In a departure from the usual quality visuals from the folks at Roadshow, this transfer doesn’t quite live up to expectations. The disc is thrown some pretty tough locations to try and render in sharp colour and detail, yet one can’t help but think this is a little under par for Australia’s most impressive distributor when it comes to getting the look right.

The 2.35:1 transfer is marred by aliasing dotted throughout the film, some of which gets a little distracting as we are directed to the faults in the vision rather than the action on screen. Colours are probably deliberately muted yet don’t seem to have the sharpness necessary to make this one stand out. The lighting in a few scenes probably doesn’t help the sharpness all that much, so the transfer suffers as a result.

It’s not a bad transfer by any means, but when you’ve been groomed on near perfection you can’t help but feel a little let down with this one.

Knockaround Guys

The disc comes with a Dolby Digital 5.1 soundtrack (despite some online stores claiming the disc has DTS), one that makes use of what’s on offer despite there being not all that much to play with. There are enough surround effects bouncing around the rears to have you looking around the room (check out the “play shooting” scene), while the subwoofer gets a little bit of a workout now and then.

The score, composed by Requiem For A Dream’s Clint Mansell is not intrusive but really backs up the action on screen very well. I likened it to the brilliant score from The 25th Hour on first listen and, while not in the same league as the soundtrack from that film, the best part about Mansell’s composition is the brooding undertones it puts out, totally relevant to the mobster genre.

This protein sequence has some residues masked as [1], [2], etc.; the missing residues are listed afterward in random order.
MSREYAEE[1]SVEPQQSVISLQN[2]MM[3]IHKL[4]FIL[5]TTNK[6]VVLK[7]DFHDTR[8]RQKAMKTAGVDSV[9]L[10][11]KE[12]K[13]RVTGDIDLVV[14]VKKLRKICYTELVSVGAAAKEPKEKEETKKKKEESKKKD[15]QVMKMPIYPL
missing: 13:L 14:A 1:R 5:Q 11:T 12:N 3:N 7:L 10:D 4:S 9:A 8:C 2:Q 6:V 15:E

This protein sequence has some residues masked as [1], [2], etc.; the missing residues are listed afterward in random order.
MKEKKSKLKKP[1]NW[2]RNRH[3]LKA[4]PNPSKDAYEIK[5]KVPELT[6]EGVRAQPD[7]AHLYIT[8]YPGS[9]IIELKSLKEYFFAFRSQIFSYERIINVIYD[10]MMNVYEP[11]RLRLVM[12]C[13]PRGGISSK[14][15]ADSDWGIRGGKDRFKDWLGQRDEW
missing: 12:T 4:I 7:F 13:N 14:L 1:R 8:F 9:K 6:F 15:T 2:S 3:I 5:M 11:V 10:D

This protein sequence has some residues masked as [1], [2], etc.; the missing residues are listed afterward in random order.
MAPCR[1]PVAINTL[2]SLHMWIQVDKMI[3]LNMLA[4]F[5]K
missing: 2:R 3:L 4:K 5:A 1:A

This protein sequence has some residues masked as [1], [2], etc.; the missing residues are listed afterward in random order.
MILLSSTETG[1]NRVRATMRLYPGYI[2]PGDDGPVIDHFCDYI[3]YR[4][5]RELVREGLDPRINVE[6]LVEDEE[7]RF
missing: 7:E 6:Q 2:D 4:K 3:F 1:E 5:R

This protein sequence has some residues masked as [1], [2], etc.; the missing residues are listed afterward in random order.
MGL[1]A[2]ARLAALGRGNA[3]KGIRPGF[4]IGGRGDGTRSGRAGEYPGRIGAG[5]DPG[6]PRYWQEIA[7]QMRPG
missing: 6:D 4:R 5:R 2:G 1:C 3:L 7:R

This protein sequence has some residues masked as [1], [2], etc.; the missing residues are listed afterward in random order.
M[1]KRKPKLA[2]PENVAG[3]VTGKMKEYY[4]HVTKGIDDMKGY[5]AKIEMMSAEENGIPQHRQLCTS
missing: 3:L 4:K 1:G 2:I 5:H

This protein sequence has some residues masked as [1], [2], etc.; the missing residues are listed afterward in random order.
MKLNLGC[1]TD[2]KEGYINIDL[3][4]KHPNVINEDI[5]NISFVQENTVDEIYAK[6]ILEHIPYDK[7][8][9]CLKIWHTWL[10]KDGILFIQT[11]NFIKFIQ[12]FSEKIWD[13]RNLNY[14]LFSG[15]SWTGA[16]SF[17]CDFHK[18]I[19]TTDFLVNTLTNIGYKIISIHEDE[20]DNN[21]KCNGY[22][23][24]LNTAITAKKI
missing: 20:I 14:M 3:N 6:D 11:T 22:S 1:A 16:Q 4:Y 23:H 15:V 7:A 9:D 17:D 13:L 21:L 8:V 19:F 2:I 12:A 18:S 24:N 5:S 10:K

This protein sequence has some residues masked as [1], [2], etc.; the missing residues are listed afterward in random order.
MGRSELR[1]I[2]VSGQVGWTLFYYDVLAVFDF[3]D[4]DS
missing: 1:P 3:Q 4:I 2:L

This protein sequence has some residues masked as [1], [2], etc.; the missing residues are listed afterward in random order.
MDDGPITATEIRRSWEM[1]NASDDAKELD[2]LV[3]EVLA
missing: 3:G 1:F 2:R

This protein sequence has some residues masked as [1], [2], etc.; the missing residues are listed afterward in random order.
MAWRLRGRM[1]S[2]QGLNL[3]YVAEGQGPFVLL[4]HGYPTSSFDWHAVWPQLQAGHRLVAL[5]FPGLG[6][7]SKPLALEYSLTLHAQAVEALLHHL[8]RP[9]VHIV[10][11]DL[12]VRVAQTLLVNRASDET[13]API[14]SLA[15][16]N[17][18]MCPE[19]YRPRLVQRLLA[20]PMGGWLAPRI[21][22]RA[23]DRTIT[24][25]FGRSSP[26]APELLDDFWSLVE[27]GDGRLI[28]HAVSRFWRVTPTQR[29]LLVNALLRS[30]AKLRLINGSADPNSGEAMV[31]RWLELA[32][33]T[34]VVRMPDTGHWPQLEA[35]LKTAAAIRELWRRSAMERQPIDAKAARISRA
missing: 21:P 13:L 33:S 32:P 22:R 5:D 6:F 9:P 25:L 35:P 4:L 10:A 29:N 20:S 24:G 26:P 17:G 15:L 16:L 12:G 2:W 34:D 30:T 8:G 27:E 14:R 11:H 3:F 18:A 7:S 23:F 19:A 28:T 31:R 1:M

A few extras have been thrown in to give the disc some worth, the first being an audio commentary with writer/director Brian Koppelman and David Levian. These guys are a treat to listen to, and it actually made me respect the film a little more merely because they explained it better in this commentary than they did with the visuals and dialogue on the film. Their inspiration is disclosed among a gamut of other subjects, making this track one of the better commentaries of recent times.

The next feature is a deleted & extended scenes section, with four scenes included here; No Problem On The Green, The Ballers, Working Hard For The Money and Cereal Stash. All can be viewed with or without commentary from the filmmakers, and all are of high quality. Most were cut due to time constraints, and again the commentary gives us a great insight into the motivations behind their excision.

Knockaround Guys

The only other extra included is the original theatrical trailer, which uses the most annoying voiceover trailer guy out of the handful of guys doing the job over in Hollywood. Nevertheless, the trailer gives a good snapshot of the film and would’ve enticed me to go along to the cinema had I actually seen it before a feature anywhere.

The film may be about more about loyalty and character than your usual mob drama, but it can’t go past the fact there’s nothing remarkable about any of it. The star-studded cast try their best but come up short mainly because we couldn’t really care about any of them. The video transfer is marred by a few visual nasties, the soundtrack is boosted by a great score and the extras, while slim, really add value to the package. Not the best film but the disc is still above average.